Though Laura Cameron and her husband have insurance, a hospital employee told them that an emergency room bill after a then-pregnant Laura was treated for a fall would likely total about $830. The employee said that if they couldn’t afford that, they could take out a loan through a bank that had a partnership with the hospital. The Camerons declined the offer. (Charlie Kaijo for Kaiser Health News)

Low-income patients without insurance likely will not need loans to finance large bills,because they should quality for aid from the hospital, or be treated as charity care, Napier said.

It’s a conversation that starts at registration, she added. “If a patient shares with us that they have no resources or limited resources to pay, we will provide information on our financial assistance and other programs including screening them for Medicaid.”

The idea is to foster open conversations about cost and help patients and doctors weigh their options, both financial and medical, said Rick Gundling, a senior vice president at the Healthcare Financial Management Association, a trade group.

“The patient may say, ‘Hey, do I need to do this knee surgery now? Can we wait until I save up, or do I have other options, like physical therapy?’” he said. “The doctor may say … let’s look at other options.”

But the loans can be a band-aid solution, leading vulnerable patients to sign up to pay far more than they should, said Kathleen Engel, a research professor of law at Boston-based Suffolk University and an expert in consumer credit and mortgage finance.

“The hospital potentially is charging the patient the full, what I would call ‘whack rate’ for their care,” she said. “They try to collect the debt.”

Since many of these loans come without credit checks or affordability tests, the odds are higher that a loan could be financially unwise, experts warn.

At ClearBalance, loans average about $1,700, Haupt said. In practice, that means some patients are financing $150 bills, while others have them for as large $50,000.

Default rates vary across the country, with the highest default rates — up to 1 in 5 patients — in places such as Texas and Louisiana. In other areas, closer to 6 or 7 percent of patients ultimately cannot pay off their loans.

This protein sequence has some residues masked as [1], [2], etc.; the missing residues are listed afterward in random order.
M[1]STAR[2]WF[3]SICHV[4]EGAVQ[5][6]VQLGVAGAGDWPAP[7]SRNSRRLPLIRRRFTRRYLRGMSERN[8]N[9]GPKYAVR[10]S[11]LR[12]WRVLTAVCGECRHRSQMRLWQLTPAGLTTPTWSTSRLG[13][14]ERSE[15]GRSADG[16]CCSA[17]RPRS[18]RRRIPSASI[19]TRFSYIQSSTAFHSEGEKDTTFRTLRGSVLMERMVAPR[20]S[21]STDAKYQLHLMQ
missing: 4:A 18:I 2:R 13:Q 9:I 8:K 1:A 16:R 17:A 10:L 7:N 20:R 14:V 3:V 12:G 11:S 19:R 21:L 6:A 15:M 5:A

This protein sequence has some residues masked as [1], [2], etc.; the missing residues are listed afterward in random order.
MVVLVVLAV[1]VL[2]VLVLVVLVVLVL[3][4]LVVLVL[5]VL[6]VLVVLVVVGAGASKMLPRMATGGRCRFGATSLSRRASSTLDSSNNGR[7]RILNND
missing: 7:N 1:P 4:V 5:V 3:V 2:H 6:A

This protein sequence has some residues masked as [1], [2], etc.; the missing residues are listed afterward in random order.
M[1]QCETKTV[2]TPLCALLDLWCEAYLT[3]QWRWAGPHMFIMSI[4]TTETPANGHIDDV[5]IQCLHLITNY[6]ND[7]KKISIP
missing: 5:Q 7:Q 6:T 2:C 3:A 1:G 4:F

“Some of these people are destined to default,” Engel said. “If you have to get a loan for $500 for medical care, that means you are really living at the margins.”

Cameron declined the loan — and chose not to hand over any other form of payment. She wanted to wait until she received her insurance statement.

In the end, the couple owed only $150, the copayment for an ER visit. “It felt to us like it could screw someone over who wasn’t aware about how to work that system,” she said, though she admitted to feeling intimidated as she lay on the stretcher.

She added: “It can be scary feeling like you owe someone money.”

Trump Administration Proposes Rule To Loosen Curbs On Short-Term Health Plans

[UPDATED at 12:30 p.m. ET]

Insurers will again be able to sell short-term health insurance good for up to 12 months under a proposed rule released Tuesday by the Trump administration that could further roil the marketplace.

“We want to open up affordable alternatives to unaffordable Affordable Care Act policies,” said Health and Human Services Secretary Alex Azar. “This is one step in the direction of providing Americans health insurance options that are more affordable and more suitable to individual and family circumstances.”

The proposed rule said short-term plans could add more choices to the market at lower cost and may offer broader provider networks than Affordable Care Act plans in rural areas.

But most short-term coverage requires answering a string of medical questions, and insurers can reject applicants with preexisting medical problems, which ACA plans cannot do. As a result, the proposed rule also noted that some people who switch to them from ACA coverage may see “reduced access to some services,” and “increased out of pocket costs, possibly leading to financial hardship.”

The directive follows an executive order issued in October to roll back restrictions put in place during the Obama administration that limited these plans to three months. The rule comes on the heels of Congress’ approval of tax legislation that in 2019 will end the penalty for people who opt not to carry insurance coverage.

The administration also issued separate regulations Jan. 4 that would make it easier to form “association health plans,” which are offered to small businesses through membership organizations.

Together, the proposed regulations and the elimination of the so-called individual mandate by Congress could further undermine the Affordable Care Act marketplace, critics say.